EU investigates hacked diplomatic communication

BRUSSELS (Reuters) – The European Union has launched an investigation into a cyber hack of the diplomatic communication, allegedly by Chinese hackers, who revealed that the EU’s concern about the AMERICAN Donald Trump, Russia and Iran, the bloc said on Wednesday.

FILE PHOTO: Silhouette of a mobile device of the user is seen next to a screen projection of the binary code can be seen in this photograph, image, March 28, 2018. REUTERS/dado Ruvic/Illustration

“The general Secretariat of the Council is aware of the allegations made in connection with a possible leak of sensitive information, and actively investigate the issue,” the body represents the governments of the EU in Brussels said in a statement.

The Secretariat refused to comment further, but said: “takes the safety of its facilities, including the IT systems, very seriously”, referring to the concern about vulnerabilities in the data systems in the 28 member states of the EU.

The New York Times reported late on Tuesday that hackers had broken into the EU’s diplomatic communication for the years, the downloading of cables that showed worry about the Trump card of the administration, the battle to deal with Russia and China, and the threat of Iran’s revival of its nuclear program.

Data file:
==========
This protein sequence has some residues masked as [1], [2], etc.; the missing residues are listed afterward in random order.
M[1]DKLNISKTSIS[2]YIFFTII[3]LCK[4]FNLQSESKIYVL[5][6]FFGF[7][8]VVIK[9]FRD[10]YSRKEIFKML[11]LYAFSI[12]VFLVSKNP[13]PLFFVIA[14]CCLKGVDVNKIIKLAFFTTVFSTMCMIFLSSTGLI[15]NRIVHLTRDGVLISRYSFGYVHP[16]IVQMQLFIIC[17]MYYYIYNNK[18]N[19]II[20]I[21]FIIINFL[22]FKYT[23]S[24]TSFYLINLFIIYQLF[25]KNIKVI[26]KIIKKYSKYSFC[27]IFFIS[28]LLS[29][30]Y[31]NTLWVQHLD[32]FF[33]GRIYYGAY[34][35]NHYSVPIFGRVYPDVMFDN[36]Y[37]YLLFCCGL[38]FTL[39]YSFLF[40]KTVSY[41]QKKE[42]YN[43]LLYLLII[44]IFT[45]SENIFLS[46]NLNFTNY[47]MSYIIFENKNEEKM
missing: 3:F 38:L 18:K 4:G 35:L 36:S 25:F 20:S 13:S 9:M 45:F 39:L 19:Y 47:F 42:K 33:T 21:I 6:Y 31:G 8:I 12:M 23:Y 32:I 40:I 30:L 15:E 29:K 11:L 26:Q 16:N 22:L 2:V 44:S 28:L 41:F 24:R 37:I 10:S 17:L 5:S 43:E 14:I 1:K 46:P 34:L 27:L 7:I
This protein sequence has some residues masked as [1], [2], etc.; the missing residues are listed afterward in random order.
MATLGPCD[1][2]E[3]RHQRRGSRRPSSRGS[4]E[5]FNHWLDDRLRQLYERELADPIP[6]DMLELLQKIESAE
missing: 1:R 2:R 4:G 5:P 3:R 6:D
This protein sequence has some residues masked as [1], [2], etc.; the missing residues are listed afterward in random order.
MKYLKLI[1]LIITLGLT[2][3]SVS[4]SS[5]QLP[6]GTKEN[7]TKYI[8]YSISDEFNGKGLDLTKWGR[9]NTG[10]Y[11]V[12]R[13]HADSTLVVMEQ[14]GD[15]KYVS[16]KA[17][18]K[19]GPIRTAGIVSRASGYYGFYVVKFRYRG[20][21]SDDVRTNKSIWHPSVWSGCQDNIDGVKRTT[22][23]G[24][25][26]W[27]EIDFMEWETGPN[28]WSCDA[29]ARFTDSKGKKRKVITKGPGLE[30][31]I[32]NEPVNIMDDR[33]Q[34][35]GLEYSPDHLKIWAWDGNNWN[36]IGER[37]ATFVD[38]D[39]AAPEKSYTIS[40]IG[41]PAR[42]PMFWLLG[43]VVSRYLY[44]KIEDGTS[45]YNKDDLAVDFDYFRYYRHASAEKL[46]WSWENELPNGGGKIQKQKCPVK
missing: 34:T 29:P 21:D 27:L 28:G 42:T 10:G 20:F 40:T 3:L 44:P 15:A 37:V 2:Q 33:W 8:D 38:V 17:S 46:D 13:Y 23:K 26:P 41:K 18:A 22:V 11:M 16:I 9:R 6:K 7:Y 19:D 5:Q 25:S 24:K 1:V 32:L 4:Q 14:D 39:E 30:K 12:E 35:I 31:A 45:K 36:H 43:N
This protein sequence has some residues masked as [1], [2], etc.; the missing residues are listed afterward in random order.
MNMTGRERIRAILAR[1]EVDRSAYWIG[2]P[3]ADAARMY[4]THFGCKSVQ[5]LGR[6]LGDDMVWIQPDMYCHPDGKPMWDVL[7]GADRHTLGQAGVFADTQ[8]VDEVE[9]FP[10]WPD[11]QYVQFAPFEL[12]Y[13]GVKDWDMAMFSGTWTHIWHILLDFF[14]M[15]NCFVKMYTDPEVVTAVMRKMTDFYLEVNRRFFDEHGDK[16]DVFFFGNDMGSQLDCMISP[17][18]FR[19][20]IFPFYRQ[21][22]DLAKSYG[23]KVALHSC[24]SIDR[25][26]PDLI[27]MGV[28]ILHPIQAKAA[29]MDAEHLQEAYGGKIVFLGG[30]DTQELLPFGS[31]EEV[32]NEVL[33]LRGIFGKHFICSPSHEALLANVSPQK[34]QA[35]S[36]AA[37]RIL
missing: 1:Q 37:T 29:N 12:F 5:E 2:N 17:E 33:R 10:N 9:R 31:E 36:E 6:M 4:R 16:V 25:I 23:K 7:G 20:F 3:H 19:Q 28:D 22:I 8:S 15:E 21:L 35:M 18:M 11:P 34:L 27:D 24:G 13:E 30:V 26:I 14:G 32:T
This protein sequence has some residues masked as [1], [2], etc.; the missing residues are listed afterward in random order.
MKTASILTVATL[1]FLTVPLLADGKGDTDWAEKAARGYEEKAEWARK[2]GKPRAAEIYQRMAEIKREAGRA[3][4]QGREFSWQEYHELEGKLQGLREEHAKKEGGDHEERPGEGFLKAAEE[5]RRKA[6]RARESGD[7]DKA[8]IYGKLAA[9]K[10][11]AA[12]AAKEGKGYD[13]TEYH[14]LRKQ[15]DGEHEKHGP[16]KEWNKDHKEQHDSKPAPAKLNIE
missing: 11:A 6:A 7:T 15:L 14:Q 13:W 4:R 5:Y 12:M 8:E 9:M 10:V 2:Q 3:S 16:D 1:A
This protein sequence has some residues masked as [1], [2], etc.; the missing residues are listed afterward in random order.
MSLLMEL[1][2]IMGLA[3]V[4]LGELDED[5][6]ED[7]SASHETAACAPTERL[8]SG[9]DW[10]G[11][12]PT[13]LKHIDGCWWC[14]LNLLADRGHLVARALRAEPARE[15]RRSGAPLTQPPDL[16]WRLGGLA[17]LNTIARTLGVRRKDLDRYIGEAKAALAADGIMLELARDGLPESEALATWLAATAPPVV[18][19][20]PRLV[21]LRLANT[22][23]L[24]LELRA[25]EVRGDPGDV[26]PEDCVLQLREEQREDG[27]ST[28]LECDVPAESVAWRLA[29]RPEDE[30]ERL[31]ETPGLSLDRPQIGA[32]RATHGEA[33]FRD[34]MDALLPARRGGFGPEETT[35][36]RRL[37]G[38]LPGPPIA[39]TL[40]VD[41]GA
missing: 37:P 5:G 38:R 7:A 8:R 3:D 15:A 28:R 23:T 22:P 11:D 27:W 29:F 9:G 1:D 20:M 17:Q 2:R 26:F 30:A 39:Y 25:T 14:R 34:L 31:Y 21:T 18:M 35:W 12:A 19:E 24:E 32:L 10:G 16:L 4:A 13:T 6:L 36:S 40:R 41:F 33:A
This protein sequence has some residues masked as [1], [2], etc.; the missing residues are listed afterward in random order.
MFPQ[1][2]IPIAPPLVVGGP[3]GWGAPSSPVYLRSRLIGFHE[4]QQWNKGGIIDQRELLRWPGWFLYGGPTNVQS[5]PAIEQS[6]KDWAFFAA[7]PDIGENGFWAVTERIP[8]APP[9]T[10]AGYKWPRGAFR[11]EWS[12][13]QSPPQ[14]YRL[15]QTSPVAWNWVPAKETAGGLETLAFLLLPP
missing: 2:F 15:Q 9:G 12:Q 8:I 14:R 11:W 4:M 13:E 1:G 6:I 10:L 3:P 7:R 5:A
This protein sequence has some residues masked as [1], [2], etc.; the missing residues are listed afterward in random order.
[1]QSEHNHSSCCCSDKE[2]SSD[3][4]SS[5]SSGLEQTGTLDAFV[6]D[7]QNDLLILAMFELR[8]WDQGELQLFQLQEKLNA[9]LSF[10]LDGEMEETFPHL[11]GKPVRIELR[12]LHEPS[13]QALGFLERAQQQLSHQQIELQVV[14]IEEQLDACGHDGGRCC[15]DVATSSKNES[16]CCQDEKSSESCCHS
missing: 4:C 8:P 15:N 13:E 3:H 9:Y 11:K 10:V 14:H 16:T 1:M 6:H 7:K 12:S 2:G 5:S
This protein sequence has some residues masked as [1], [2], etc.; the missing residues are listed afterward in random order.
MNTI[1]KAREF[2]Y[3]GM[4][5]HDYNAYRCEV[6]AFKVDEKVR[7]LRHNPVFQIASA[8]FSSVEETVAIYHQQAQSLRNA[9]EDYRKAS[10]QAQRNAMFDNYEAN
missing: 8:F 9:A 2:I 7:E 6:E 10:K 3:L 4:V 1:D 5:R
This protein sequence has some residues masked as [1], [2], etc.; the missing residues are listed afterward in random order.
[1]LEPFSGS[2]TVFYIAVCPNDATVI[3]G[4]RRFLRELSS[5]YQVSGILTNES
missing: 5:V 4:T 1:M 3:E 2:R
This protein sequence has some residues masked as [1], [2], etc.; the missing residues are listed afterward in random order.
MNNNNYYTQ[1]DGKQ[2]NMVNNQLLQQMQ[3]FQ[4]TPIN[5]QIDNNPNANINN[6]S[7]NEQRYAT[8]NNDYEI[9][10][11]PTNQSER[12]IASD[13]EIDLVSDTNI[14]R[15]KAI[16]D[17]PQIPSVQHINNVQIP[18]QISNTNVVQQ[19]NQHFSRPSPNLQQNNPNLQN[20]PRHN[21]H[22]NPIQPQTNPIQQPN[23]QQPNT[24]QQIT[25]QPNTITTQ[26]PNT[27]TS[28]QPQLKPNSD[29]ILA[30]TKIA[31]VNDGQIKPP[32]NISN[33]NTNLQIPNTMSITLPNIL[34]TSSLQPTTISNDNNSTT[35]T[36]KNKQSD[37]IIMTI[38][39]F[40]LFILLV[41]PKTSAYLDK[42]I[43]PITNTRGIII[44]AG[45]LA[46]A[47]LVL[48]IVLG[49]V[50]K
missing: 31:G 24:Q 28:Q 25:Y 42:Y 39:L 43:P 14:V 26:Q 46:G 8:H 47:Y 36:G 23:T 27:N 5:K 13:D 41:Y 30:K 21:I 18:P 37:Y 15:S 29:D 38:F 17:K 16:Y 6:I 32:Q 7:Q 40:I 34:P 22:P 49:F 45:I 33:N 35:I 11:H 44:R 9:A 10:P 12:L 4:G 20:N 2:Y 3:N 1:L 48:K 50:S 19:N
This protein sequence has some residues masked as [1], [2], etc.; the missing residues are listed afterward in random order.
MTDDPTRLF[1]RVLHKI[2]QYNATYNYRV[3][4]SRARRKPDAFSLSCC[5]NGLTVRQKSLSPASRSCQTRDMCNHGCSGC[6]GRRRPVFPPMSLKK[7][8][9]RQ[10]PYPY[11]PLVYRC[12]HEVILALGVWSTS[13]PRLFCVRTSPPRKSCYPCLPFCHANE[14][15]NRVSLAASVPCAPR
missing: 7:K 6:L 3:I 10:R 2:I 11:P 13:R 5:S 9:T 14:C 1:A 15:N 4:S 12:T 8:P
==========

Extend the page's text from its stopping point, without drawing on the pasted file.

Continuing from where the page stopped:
More than 1,100 cables were provided to the Times by the security firm Area 1, after it discovered the breach, the newspaper said, adding that Area 1, the researchers believed that the hackers working for China’s People’s Liberation Army.

The cables are notes from the conversations with the leaders of Saudi Arabia, Israel, and other countries that were shared across the European Union, according to the report.

One cable, the Times said, showed European diplomats describing an encounter between the AMERICAN President Donald Trump and the Russian counterpart Vladimir Putin in Finland as “passed (at least for Putin)”.

Another, written after a 16 July meeting, passed on from a detailed report and analysis of the discussions between the European officials and the Chinese President Xi Jinping, who was quoted comparing Trump’s “bullying” of Beijing and a “no-rules freestyle boxing match”.

A third, from 7 March to let Caroline Vicini, the deputy head of the EU mission in Washington, recommended that the trading bloc diplomats describe the United States as “our most important partner”, even if the challenged Trump ” in the areas where we disagree with the US (e.g. climate, trade, Iran nuclear deal)”.

The hackers also infiltrated the networks of the United Nations, the American Federation of Labor and Congress of Industrial Organizations (AFL-CIO) and the ministries of foreign affairs and finance, worldwide, the Times report added.

Reporting by Rama Venkat in Bengaluru and Robin Emmott in Brussels; editing by Andrew Roche

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